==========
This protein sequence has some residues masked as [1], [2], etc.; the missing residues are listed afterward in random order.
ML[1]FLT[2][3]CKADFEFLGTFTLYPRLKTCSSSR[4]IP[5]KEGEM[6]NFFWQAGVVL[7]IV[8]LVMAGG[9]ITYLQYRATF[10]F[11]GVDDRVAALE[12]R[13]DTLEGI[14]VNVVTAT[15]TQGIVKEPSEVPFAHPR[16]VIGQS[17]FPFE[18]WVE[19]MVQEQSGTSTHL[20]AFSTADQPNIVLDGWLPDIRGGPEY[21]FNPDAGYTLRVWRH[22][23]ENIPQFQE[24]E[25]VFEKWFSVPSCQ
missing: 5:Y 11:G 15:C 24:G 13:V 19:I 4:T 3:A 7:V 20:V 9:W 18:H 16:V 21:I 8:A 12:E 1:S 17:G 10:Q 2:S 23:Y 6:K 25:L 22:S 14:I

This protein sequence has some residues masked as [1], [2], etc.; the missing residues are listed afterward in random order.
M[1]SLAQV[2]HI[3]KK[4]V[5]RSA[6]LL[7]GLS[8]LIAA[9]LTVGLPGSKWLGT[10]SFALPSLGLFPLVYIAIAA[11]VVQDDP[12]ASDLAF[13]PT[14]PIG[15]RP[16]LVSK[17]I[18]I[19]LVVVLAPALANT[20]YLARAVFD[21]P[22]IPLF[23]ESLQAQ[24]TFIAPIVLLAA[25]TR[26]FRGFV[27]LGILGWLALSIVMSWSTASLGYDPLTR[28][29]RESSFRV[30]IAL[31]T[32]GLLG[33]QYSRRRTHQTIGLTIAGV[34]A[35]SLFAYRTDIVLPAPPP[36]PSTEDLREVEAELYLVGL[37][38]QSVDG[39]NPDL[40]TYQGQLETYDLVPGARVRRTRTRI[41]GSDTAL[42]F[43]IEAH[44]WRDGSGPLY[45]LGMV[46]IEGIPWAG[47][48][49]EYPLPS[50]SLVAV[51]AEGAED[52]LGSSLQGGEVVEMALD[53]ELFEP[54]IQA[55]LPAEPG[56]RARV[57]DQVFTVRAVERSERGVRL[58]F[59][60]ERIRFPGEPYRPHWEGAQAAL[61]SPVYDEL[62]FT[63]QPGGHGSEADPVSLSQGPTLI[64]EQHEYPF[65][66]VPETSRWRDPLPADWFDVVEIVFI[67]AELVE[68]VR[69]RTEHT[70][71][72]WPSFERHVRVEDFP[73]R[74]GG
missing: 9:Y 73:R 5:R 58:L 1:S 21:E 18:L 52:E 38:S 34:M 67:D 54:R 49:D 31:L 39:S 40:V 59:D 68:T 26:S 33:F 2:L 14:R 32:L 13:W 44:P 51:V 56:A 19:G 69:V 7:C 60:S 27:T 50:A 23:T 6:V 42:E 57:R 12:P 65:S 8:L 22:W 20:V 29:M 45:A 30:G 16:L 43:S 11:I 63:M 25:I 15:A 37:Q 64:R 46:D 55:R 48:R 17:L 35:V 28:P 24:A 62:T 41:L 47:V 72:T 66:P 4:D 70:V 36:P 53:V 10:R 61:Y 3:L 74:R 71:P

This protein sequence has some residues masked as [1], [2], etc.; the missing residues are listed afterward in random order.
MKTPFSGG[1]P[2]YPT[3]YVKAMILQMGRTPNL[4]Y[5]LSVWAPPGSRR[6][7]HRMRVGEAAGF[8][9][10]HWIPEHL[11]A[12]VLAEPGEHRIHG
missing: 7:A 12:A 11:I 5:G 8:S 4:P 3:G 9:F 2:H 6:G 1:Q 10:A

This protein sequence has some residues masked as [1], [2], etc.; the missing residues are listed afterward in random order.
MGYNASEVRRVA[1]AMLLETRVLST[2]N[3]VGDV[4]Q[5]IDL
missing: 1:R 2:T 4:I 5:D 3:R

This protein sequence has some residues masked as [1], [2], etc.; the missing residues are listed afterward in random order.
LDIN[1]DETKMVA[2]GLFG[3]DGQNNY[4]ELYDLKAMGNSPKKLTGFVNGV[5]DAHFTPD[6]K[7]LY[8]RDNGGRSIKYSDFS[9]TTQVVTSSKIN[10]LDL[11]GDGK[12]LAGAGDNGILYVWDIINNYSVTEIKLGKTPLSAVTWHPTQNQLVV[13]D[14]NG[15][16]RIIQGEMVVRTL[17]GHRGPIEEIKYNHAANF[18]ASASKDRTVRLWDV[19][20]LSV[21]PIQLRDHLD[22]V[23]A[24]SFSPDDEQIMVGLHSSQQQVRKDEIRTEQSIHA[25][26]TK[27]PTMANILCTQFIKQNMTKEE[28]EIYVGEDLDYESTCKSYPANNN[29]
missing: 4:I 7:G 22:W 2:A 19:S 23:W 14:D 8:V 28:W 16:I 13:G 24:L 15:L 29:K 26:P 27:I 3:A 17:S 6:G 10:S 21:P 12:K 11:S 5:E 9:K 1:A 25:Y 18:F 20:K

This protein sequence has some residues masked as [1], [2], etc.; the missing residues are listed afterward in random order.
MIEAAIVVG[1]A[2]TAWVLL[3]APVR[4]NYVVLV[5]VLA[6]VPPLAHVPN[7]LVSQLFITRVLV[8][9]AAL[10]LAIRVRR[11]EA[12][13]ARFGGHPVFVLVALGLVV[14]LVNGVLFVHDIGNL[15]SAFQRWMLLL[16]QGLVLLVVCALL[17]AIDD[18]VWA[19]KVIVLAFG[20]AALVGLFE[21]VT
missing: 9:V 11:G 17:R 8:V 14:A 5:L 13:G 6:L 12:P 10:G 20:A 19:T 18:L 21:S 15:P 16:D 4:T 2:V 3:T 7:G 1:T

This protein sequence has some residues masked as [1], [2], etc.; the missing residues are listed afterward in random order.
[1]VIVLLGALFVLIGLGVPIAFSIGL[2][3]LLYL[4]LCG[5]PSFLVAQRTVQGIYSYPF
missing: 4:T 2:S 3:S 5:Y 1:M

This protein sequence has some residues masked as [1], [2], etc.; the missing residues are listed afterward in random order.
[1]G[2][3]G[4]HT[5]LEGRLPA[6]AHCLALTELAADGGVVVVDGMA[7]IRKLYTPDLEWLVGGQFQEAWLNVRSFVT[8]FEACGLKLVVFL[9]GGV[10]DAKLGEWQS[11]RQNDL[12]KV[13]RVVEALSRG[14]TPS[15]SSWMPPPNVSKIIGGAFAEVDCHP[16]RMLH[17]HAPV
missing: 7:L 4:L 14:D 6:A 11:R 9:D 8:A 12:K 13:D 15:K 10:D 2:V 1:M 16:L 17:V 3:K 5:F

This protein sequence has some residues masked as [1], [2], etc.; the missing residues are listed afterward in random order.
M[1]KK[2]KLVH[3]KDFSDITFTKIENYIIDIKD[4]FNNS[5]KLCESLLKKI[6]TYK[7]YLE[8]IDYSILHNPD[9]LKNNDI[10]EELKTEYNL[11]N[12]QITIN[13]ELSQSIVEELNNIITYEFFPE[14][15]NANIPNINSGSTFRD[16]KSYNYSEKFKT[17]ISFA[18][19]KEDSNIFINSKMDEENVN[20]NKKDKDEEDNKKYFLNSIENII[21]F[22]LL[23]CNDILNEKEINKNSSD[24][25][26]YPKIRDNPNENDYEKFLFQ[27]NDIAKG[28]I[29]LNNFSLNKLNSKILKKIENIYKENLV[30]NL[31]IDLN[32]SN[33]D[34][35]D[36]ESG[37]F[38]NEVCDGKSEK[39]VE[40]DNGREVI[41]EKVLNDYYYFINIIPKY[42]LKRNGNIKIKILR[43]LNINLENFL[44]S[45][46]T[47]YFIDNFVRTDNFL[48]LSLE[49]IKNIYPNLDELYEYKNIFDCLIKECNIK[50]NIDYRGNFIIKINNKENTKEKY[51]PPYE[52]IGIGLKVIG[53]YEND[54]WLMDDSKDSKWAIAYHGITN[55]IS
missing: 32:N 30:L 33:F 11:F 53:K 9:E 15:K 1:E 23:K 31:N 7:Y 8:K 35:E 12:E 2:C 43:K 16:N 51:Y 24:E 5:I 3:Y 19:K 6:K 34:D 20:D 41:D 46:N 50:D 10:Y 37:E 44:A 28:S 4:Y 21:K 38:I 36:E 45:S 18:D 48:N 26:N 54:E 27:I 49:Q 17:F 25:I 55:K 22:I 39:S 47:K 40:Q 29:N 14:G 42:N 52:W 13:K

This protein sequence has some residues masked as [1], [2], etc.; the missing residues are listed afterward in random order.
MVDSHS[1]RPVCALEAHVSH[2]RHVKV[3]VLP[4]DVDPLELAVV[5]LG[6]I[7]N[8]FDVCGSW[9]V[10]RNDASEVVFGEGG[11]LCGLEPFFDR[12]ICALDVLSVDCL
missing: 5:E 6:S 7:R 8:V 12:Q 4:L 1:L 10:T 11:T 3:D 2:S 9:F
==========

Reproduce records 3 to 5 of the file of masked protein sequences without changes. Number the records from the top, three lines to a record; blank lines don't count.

This protein sequence has some residues masked as [1], [2], etc.; the missing residues are listed afterward in random order.
MKTPFSGG[1]P[2]YPT[3]YVKAMILQMGRTPNL[4]Y[5]LSVWAPPGSRR[6][7]HRMRVGEAAGF[8][9][10]HWIPEHL[11]A[12]VLAEPGEHRIHG
missing: 7:A 12:A 11:I 5:G 8:S 4:P 3:G 9:F 2:H 6:G 1:Q 10:A

This protein sequence has some residues masked as [1], [2], etc.; the missing residues are listed afterward in random order.
MGYNASEVRRVA[1]AMLLETRVLST[2]N[3]VGDV[4]Q[5]IDL
missing: 1:R 2:T 4:I 5:D 3:R

This protein sequence has some residues masked as [1], [2], etc.; the missing residues are listed afterward in random order.
LDIN[1]DETKMVA[2]GLFG[3]DGQNNY[4]ELYDLKAMGNSPKKLTGFVNGV[5]DAHFTPD[6]K[7]LY[8]RDNGGRSIKYSDFS[9]TTQVVTSSKIN[10]LDL[11]GDGK[12]LAGAGDNGILYVWDIINNYSVTEIKLGKTPLSAVTWHPTQNQLVV[13]D[14]NG[15][16]RIIQGEMVVRTL[17]GHRGPIEEIKYNHAANF[18]ASASKDRTVRLWDV[19][20]LSV[21]PIQLRDHLD[22]V[23]A[24]SFSPDDEQIMVGLHSSQQQVRKDEIRTEQSIHA[25][26]TK[27]PTMANILCTQFIKQNMTKEE[28]EIYVGEDLDYESTCKSYPANNN[29]
missing: 4:I 7:G 22:W 2:A 19:S 23:W 14:D 8:V 28:W 16:I 13:G 24:L 15:L 29:K 26:P 27:I 3:A 17:S 6:G 10:S 21:P 12:K 11:S 5:E 9:K 1:A 25:Y 18:F 20:K